If there’s a GM who knows what Columbus' Scott Howson is going through right now, it’s certainly Bryan Murray.
So when the Rick Nash situation came to light a couple of weeks ago in Columbus, Murray could certainly relate.
"The first thing that came to mind is that [Heatley and agent J.P. Barry] didn’t ask for a trade until the year was over," Murray told ESPN.com. "And the reason they gave their reason is that the coach [then Cory Clouston] didn’t treat Dany right, there was a specific person they had an issue with. At least they gave me a legitimate reason. I don’t know what Rick gave Scott other than, 'The team’s no good, I want out of here.' I don’t know that. But it’s tough to live it. It’s tough to be put on the spot like that. It puts a lot of pressure on management to filter through the demands, the offers, or whatever it may be."
Frankly, when it comes to the Columbus situation, I believe it’s more of a mutual understanding. Yes, Nash wants out. But let’s be honest here and realize the team also wants to move Nash to kick-start the rebuilding process.
Still, because Nash has a no-movement clause, just like Heatley did, the player has tremendous control over the proceedings. A trade will only happen if the player accepts the team he’s going to.
"We got a list as well, it narrows the field and it puts a lot of pressure on the franchise," Murray said.
San Jose was Heatley’s top preference, and Sharks GM Doug Wilson played it brilliantly because of that knowledge. He had all the leverage.
"There was a real preference on their part of where to go," Murray said. "Doug Wilson knew that in the end. He didn’t want to do it before July 1 when the money [a $4 million bonus] kicked in. No. 2, it limited me in what I could demand because of a lack of options. If Scott [Howson] is put in that spot, it does make it really difficult on the organization."
Murray even tried to make a trade with Edmonton but Heatley shot it down, as was his right within the realm of the no-movement clause. I don’t recommend Howson trying that with Nash.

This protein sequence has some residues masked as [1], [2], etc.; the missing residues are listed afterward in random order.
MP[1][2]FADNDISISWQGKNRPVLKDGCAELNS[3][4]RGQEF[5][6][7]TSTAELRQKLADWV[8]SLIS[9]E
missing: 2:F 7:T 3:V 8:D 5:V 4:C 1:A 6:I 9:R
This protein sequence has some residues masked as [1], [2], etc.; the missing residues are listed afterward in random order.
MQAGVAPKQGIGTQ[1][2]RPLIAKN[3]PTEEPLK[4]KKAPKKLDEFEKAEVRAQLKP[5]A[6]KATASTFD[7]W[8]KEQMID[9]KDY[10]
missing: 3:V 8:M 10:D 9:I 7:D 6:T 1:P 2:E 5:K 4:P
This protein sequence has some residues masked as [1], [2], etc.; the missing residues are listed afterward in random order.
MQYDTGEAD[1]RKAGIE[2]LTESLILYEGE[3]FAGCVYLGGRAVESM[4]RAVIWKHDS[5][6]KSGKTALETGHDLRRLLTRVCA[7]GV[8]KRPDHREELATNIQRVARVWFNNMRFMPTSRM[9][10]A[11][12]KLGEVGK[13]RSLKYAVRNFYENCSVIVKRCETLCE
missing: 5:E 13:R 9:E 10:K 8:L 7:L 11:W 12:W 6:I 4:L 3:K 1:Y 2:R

In the end, Murray had to accept an offer from the Sharks he wasn’t overly thrilled with at the time (Milan Michalek, Jonathan Cheechoo and a second-round pick) because the whole saga dragged into September. As it turns out, Michalek has been a terrific player for the Senators and is having a career year. But at the time, it felt like Ottawa was being dictated to. Murray could have let it drag on into the 2009-10 season to perhaps have Heatley give him more options, but once he saw the disgruntled star show up to camp, Murray felt he had to cut bait.
"I just felt we couldn’t go through any further," Murray said. "It would poison the situation. It wouldn’t help us. That’s what I told ownership, that keeping him around and having a sour person hurts you and hurts what you’re trying to do. Again, I don’t know the Columbus situation enough but I would think if he went back to camp next year, it’s an awfully tough way to start a season."
Murray said he agrees with Howson's decision to not deal Nash before Monday’s trade deadline because he didn’t get the price he was asking for (I disagree. I think Howson should have just grabbed the best deal and got it over with instead of letting this drag on.)
"I would say that the more opportunity Howson has to talk to other teams, the better chance both parties have of getting a deal done," Murray said.
"The friendly advice is, get together with the agent and the player. Work with them. Allow the manager to extend the field of teams. That will allow him to complete a trade that on some level is satisfactory to the franchise as well. [Nash and his agent] at least owe him that."
I’m not sure Nash owes anything to the Jackets. He’s played his tail off for them for a decade and hasn’t gotten much support in the form of proper talent surrounding him in return. Having said that, it might behoove Nash, as Murray suggested, to extend his list just a little come June to facilitate his exit. After all, that’s what Nash wants: to get out.